Section 9
Chapter 8,334

Cloning and functional expression of glycosyltransferases from parasitic protozoans by heterologous complementation in yeast: the dolichol phosphate mannose synthase from Trypanosoma brucei brucei

Mazhari-Tabrizi, R.; Eckert, V.; Blank, M.; Müller, R.; Mumberg, D.; Funk, M.; Schwarz, R.T.

Biochemical Journal 316: 853-858


ISSN/ISBN: 0264-6021
PMID: 8670162
DOI: 10.1042/bj3160853
Accession: 008333041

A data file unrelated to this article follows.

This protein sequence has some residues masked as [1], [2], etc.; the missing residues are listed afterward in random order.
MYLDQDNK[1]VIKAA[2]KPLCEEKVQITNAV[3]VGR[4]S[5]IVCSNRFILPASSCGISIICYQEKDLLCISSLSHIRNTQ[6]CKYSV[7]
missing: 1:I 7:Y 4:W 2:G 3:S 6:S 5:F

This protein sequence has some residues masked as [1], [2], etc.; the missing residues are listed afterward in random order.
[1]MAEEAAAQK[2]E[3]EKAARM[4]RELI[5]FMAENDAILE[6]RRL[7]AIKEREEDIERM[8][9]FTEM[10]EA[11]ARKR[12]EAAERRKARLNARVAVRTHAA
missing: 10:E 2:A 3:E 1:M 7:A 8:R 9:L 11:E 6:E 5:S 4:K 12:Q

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The gene for the enzyme dolichol phosphate mannose (Dol-P-Man) synthase from the parasitic protozoan Trypanosoma brucei brucei (T. brucei) was cloned by screening a T. brucei cDNA library and then sequenced. The library was constructed in a yeast expression vector and the positive clone was identified by complementation of a temperature-sensitive defect in the yeast strain DPM 1-6 (Orlean, Albright and Robbins (1988) J. Biol. Chem. 263, 17499-17507). The insert of this clone displayed an open reading frame of 801 nucleotides coding for a putative protein of 267 amino acids. The deduced protein sequence showed an identity of 49% and a similarity of 69% with the published yeast sequence. Additional features of the T. brucei sequence are the presence of a putative signal sequence, a C-terminal transmembrane domain, a consensus sequence for phosphorylation by cAMP-dependent protein kinase and a stretch of five nucleotides immediately upstream from the putative initiation codon that could function as a prokaryotic ribosome binding site. A consensus sequence for dolichol binding (FI/VXF/YXXIPFXF/Y) found in the yeast protein could not be detected in the putative transmembrane domain of the T. brucei sequence. Biochemical characterization of the recombinant protein showed that it is functionally expressed in the yeast strain DPM 1-6 and Escherichia coli. In both constructs Dol-P-Man synthesis was shown in a cell-free system. Synthesis was stimulated by exogenous dolichol phosphate and inhibited by amphomycin. These results confirm that we have cloned the T. brucei Dol-P-Man synthase by heterologous complementation in yeast, an approach that might be applicable for other glycosyltransferases from various sources.

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